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Worker who delayed injury report entitled to disability benefits

Solar panel installer

A worker who did not report her on-the-job injury for more than a week may receive disability benefits and medical care, an Arkansas appellate court held Wednesday.

In M.A. Mortenson Cos. v. Reed, a three-judge panel of the Arkansas Court of Appeals in Little Rock affirmed an Arkansas Workers Compensation Commission decision granting the employee benefits after it determined that she was a credible witness.

Mae Reed worked as a solar panel assembler for Minneapolis-based M.A. Mortenson Cos. She claimed that on Nov. 18, 2017, she was holding a solar panel when a gust of wind blew the panel and her arm back over her head. She did not stop working but did stop the employer’s “safety man” as he drove around checking on employees. The workday ended early because of strong winds and rain and was her last scheduled day before a planned vacation out of the country. A few days later, she said she started experiencing pain but did not receive treatment until she arrived home after her trip and immediately went to the emergency room.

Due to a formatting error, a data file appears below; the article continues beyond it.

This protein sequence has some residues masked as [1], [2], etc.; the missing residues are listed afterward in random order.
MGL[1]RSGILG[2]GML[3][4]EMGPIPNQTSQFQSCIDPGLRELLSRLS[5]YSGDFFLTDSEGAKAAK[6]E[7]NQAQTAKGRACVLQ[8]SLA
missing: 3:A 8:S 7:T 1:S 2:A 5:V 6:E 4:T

The ER records show that Ms. Reed was treated at 4:13 a.m. Nov. 28. She said she told personnel that her problems were work-related, but the record did not reflect this. Later that morning, she reported to the job site, and she received further treatment several times in the following two weeks, including steroid injections. Ms. Reed testified that the doctor told her that fluid had built up in her arm, which is why her shoulder did not hurt immediately after the incident.

An administrative law judge held that Ms. Reed had sustained a compensable injury and was entitled to temporary total disability and reasonable medical treatment. The Arkansas Workers Compensation Commission affirmed the decision.

Her employer and its insurer appealed, arguing that the evidence did not support the commission’s decision. The appellate court, however, disagreed and affirmed the commission’s decision.

Although Mortenson argued that the only evidence that the workplace incident even occurred was “Reed’s self-serving testimony” and that she only reported shoulder pains three days after a colleague said the staff was going to be laid off, Ms. Reed contended that she reported the incident on the day it occurred, and that even though she did not have pain immediately after the incident, she visited the ER immediately after landing from her trip and reported the injury that same morning.

The appellate court agreed with the commission that Ms. Reed’s testimony was credible, holding that her failure to immediately report an injury was not fatal to her claim because the administrative judge and the commission “apparently found her to be a credible witness” and therefore affirmed the decision.


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